Rent capping may receive a warm welcome from generation renters but what are the implications for investors in the Private Rented Sector and burgeoning Build to Rent market? We examine the capricious situation in Germany’s capital – and look at other major cities around world.

In June 2019, the Senate of Berlin released the main policies that will constitute new state legislation to regulate rent levels for 1.5 million apartments. By setting an upper limit on rent prices in existing and future lease agreements, introducing a rent freeze, and imposing financial penalties in the case of a transgression, the Senate aims to respond to popular dismay regarding rising rents. 

Based on the Senate’s announcement on October 22, 2019 and as the plans currently stand, it will come into effect on January 1, 2020 and expire in five years. The regulations will have retroactive effect reaching back to June 18, 2019 to counteract attempts at last-minute rent increases.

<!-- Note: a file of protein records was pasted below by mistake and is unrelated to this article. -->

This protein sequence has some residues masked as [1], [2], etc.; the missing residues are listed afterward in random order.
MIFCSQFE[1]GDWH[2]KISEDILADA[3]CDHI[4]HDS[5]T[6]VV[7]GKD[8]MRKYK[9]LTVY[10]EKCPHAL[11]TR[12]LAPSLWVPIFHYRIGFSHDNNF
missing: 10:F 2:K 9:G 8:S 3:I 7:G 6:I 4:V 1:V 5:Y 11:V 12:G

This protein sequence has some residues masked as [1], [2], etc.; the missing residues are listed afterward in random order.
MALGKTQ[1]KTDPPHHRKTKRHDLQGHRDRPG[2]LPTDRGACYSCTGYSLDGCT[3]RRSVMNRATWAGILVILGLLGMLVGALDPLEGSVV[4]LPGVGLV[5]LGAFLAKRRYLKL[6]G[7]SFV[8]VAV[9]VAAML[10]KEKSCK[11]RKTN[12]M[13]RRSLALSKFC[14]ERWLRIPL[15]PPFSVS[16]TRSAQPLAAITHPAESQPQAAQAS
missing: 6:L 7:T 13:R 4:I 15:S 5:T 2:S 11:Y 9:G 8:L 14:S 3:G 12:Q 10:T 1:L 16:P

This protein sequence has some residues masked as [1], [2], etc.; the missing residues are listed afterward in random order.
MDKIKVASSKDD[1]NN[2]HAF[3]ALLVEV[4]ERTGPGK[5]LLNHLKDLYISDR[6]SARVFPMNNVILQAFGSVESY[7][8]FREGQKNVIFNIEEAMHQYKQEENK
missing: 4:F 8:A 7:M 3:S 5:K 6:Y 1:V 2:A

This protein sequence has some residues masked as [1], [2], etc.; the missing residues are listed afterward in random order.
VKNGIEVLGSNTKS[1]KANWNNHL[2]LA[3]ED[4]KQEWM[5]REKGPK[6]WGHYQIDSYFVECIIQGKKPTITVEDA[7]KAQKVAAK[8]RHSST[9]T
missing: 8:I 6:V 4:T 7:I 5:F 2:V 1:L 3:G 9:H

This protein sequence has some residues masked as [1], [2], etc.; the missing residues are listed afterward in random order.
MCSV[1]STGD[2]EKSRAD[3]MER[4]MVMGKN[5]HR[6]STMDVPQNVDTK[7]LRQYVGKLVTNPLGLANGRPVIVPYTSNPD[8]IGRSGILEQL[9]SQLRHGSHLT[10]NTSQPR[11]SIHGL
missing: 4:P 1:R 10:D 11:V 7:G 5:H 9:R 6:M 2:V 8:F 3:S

As plans currently stand, it shall come into effect on January 1, 2020 and expire in five years. The regulations shall have a retroactive effect reaching back to June 18, 2019 to counteract attempts at last-minute rent increases

The desire to regulate rent levels in Berlin is, apparently, not restricted to housing. On August 13, 2019, the Senate announced that it had submitted a legislative proposal to the Bundesrat, the German Federal Council, to amend the German Civil Code and enable federal states to introduce a cap on the rents of commercial premises in strained markets.1 This regulation aims to strengthen small business owners in city centers who, facing rent increases, have instead established businesses in outer boroughs.2 

This is not the first attempt of the Senate to introduce rent caps on commercial rents. In May 2018, it submitted a similar initiative to the Bundesrat3 that, in turn, released a resolution in October 2018 in which it appealed to the German government to take action against the ousting of small and middle business owners.4

Under German law, parties of commercial leases are considered less vulnerable than tenants in residential lease agreements, so the German government has not seen it necessary to reform the German Civil Code.5 It’s unlikely the government has changed its stance. 

Rent freeze and rental caps

In line with the draft legislation and as announced in key points preceding the draft, landlords will be prohibited to increase net rents (Nettokaltmiete) regardless if the contracting parties have agreed on a stepped or indexed rent. This rent freeze will have a retroactive effect, starting June 18, 2019.